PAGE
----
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variable suction conditions

variable suction conditions

variable suction conditions

My water supply for a land development project is described below:
Potable water supply from a 18 in. aqueduct
For 2 weeks per year during maintenance, positive suction is 15 - 20 psi
For 50 weeks per year, positive suction is 90 - 120 psi
Discharge head is 160 psi, discharging directly into a potable water reservoir

Initial minimum discharge is 475 USgpm (first 2 years or so), but since I'm only filling a tank once a day, this can be done in a shorter period at higher flow
Ultimate discharge (about year 6) is 1650 USgpm
I was going to use 1 pump initially (with one back-up pump on standby), with a second and third added in years 2 and 4
My pump suppliers tell me that due to the range in suction conditions, variable speed drives is the only way it can be done.
Can anyone think of another way?
Also, re the piping layout, I initially laid it out with suction and discharge headers in the station and the pumps between them, all in one plane. I've since thought more about putting the discharge manifold above the suction manifold to economize space. Are there any drawing resources available showing different station lay outs which I can have a look at?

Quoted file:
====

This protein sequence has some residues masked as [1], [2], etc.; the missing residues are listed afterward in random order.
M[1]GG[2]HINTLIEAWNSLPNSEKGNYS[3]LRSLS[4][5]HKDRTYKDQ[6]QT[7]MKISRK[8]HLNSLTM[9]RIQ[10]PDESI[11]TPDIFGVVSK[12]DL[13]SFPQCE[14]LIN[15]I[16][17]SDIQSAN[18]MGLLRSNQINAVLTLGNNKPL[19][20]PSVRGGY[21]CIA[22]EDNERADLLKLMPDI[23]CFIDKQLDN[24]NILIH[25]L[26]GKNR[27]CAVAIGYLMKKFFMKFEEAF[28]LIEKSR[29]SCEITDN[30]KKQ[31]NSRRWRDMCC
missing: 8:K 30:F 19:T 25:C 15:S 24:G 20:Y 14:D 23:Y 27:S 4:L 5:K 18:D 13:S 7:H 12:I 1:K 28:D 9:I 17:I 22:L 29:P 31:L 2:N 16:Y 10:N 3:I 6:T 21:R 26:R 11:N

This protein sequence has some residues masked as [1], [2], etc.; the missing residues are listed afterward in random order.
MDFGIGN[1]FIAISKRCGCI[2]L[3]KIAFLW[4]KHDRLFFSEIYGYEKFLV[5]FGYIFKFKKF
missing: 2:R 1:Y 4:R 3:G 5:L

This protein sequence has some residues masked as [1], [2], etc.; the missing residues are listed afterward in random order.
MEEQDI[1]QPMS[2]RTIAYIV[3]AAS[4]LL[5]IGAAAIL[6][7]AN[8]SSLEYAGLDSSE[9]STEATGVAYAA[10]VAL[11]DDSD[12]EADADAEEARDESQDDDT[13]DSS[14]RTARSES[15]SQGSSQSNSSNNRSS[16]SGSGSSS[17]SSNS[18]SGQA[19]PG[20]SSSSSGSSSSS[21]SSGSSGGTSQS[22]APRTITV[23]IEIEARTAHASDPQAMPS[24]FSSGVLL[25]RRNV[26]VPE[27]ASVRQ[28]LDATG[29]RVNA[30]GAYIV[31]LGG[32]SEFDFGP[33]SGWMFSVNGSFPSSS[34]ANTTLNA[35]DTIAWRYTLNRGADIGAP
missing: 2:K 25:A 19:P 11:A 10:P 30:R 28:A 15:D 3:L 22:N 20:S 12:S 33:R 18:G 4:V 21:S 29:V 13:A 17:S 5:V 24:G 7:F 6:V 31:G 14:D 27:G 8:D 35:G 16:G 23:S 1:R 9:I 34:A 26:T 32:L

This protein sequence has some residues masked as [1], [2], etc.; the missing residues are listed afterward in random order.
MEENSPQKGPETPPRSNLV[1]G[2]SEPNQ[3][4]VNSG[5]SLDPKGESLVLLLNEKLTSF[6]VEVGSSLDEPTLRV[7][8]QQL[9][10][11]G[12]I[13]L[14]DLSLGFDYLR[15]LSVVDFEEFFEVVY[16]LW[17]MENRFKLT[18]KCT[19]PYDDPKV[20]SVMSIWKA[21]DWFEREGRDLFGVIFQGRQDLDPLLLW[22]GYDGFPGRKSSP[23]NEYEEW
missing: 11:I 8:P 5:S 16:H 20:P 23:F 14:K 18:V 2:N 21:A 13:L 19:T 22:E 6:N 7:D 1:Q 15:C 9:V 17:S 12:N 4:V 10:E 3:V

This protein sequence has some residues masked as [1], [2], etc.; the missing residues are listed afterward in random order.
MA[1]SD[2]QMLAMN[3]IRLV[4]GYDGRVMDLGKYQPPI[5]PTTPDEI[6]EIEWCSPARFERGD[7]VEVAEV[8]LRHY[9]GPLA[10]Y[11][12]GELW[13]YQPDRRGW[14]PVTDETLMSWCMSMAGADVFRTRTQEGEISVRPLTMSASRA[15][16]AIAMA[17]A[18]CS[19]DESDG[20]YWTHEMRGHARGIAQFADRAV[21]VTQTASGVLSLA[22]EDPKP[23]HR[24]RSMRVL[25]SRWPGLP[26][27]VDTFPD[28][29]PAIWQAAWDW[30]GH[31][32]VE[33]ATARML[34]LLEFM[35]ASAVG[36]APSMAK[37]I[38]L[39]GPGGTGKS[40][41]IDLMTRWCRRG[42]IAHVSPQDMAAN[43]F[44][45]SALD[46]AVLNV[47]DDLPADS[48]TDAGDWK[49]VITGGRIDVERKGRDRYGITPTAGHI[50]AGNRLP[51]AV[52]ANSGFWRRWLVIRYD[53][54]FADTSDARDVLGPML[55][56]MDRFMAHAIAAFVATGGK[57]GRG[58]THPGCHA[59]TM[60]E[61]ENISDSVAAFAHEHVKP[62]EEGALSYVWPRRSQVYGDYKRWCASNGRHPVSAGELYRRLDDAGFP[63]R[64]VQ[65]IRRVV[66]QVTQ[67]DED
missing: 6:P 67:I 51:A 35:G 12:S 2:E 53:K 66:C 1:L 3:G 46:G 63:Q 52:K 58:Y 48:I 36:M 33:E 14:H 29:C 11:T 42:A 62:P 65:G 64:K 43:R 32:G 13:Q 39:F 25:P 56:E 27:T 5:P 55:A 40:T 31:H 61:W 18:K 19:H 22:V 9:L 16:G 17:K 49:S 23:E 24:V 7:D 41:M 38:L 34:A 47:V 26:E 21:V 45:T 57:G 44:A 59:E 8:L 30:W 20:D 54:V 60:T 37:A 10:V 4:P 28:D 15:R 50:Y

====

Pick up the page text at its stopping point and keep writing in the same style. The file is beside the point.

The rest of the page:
RE: variable suction conditions

How your suction pressure gets varied and what type of pumps you have? As the suction pressure is varying greatly, you can make better use of it if you go for variable speed arrangement.

During high suction pressure period, your pump runs to right of the curve (i.e discharges more and draws up more power) and may overload your motor.

If you don't want to spend more, either you have to control the discharge valve (which results in more frictional losses) or go for a second impeller to suit your requirement. (but this depends upon the pump you selected and may not be practical with such a wide pressure range)

Layout is a trade off between space and pressure loss. Anyhow you should give the details of the pump.

RE: variable suction conditions

I'd build a manifold arrangement that lets the standby pump act as a booster into the second pump during the maintenance period.  Look at the pump curves and see if it can do 15 to 90 psig and design your main pump to always do 90 to 160 psig.  As demand grows alternate adding pumps to the standby header and the main header.  When maintenance is not being done have them all on the main service.  This would require clever valving and piping, but it wouldn't be terribly hard.


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